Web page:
The New York statutes prohibiting assisted suicide, which are similar to the Washington statute, do not serve any of the state interests noted, in view of the statutory and common law schemes allowing suicide through the withdrawal of life-sustaining treatment. Physicians do not fulfill the role of "killer" by prescribing drugs to hasten death any more than they do by disconnecting life-support systems. Likewise, "psychological pressure" can be applied just as much upon the elderly and infirm to consent to withdrawal of life-sustaining equipment as to take drugs to hasten death. There is no clear indication that there has been any problem in regard to the former, and there should be none as to the latter. In any event, the state of New York may establish rules and procedures to assure that all choices are free of such pressures. With respect to the protection of minorities, the poor and the non-mentally handicapped, it suffices to say that these classes of persons are entitled to treatment equal to that afforded to all those who now may hasten death by means of life-support withdrawal. In point of fact, these persons themselves are entitled to hasten death by requesting such withdrawal and should be free to do so by requesting appropriate medication to terminate life during the final stages of terminal illness.

As to the interest in avoiding abuse similar to that occurring in the Netherlands, it seems clear that some physicians there practice nonvoluntary euthanasia, although it is not legal to do so. When Death Is Sought, supra, at 133-34. The plaintiffs here do not argue for euthanasia[3] at all but for assisted suicide for terminally-ill, mentally competent patients, who would self-administer the lethal drugs. It is difficult to see how the relief the plaintiffs seek would lead to the abuses found in the Netherlands. Moreover, note should be taken of the fact that the Royal Dutch Medical Association recently adopted new guidelines for those physicians who choose to accede to the wishes of patients to hasten death. Under the new guidelines, patients must self-administer drugs whenever possible, and physicians must obtain a second opinion from another physician who has no relationship with the requesting physician or his patient. Marlise Simons, Dutch Doctors to Tighten Rules on Mercy Killings, N.Y. Times, Sept. 11, 1995, at A3.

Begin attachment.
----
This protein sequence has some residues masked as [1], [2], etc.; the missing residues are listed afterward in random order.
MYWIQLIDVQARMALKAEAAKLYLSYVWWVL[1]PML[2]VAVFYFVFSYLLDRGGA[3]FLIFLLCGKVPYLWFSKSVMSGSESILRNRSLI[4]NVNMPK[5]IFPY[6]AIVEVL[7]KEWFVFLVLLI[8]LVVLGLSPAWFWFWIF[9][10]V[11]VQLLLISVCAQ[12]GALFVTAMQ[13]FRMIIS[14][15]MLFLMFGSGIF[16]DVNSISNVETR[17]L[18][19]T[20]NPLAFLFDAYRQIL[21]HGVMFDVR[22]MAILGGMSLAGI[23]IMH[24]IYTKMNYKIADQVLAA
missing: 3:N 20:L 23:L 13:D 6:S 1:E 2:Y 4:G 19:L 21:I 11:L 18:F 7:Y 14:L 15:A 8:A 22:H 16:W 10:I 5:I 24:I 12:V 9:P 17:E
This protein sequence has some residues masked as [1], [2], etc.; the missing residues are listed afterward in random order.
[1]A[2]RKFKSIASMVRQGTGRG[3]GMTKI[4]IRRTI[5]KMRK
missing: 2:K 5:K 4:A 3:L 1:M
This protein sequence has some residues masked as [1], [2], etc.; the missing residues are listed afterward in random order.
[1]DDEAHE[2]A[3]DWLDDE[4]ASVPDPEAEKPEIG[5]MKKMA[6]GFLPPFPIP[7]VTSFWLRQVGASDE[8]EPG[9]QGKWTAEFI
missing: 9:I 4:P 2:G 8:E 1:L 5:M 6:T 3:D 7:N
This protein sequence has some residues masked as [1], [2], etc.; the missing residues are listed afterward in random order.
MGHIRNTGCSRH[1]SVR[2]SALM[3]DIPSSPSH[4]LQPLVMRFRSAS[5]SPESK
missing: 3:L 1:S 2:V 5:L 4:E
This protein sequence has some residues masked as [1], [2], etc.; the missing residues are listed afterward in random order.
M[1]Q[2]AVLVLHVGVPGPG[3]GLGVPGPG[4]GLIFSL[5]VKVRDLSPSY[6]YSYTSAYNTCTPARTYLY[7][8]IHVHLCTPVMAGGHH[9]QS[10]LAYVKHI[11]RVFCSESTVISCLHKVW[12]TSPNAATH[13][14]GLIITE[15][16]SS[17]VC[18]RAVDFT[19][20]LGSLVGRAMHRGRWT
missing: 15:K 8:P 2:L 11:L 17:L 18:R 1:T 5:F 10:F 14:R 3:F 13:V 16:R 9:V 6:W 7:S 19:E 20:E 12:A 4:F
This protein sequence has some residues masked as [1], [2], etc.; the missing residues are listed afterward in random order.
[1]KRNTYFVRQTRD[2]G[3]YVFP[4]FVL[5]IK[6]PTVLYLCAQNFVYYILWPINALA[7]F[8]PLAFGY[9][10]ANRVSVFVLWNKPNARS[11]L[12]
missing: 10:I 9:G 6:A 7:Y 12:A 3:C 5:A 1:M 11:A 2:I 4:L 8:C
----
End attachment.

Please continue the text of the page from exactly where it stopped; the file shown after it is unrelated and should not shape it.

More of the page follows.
Finally, it seems clear that most physicians would agree on the definition of "terminally ill," at least for the purpose of the relief that plaintiffs seek. The plaintiffs seek to hasten death only where a patient is in the "final stages" of "terminal illness," and it seems even more certain that physicians would agree on when this condition occurs. Physicians are accustomed to advising patients and their families in this regard and frequently do so when decisions are to be made regarding the furnishing or withdrawal of life-support systems. Again, New York may define that stage of illness with greater particularity, require the opinion of more than one physician or impose any other obligation upon patients and physicians who collaborate in hastening death.[4]

Recently, a group of physicians known as "Physicians for Mercy" proposed ten guidelines for doctor-assisted suicide. Doctors Offer Some Support to Kevorkian: Urge 10 Guidelines in Assisting Suicide, N.Y. Times, Dec. 5, 1995, at A21. These guidelines call for a physician who assists in suicide, called an "obitiatrist," to refer his patients to a psychiatrist, a specialist in the patient's specific illness, and, if necessary, a specialist in pain management, before acting at the behest of a mentally competent person with an incurable affliction. Id. "Physicians for Mercy" has decided to call the practice of physician assisted suicide "patholysis," a term coined by Dr. Jack Kevorkian, who has assisted in more than two dozen suicides. Id. However, Dr. Kevorkian's assistance has not been rendered exclusively to those beset by terminal illnesses. Bruce Fein,

The Right to Determine One's Exit from Life, Wash. Times, Jan. 23, 1996, at A14.

The New York statutes criminalizing assisted suicide violate the Equal Protection Clause because, to the extent that they prohibit a physician from prescribing medications to be self-administered by a mentally competent, terminally-ill person in the final stages of his terminal illness, they are not rationally related to any legitimate state interest.


We reverse the judgment of the district court and remand for entry of judgment in favor of the plaintiffs in accordance with the foregoing. No costs are awarded to either side. See Fed. R. App. P. 39(a).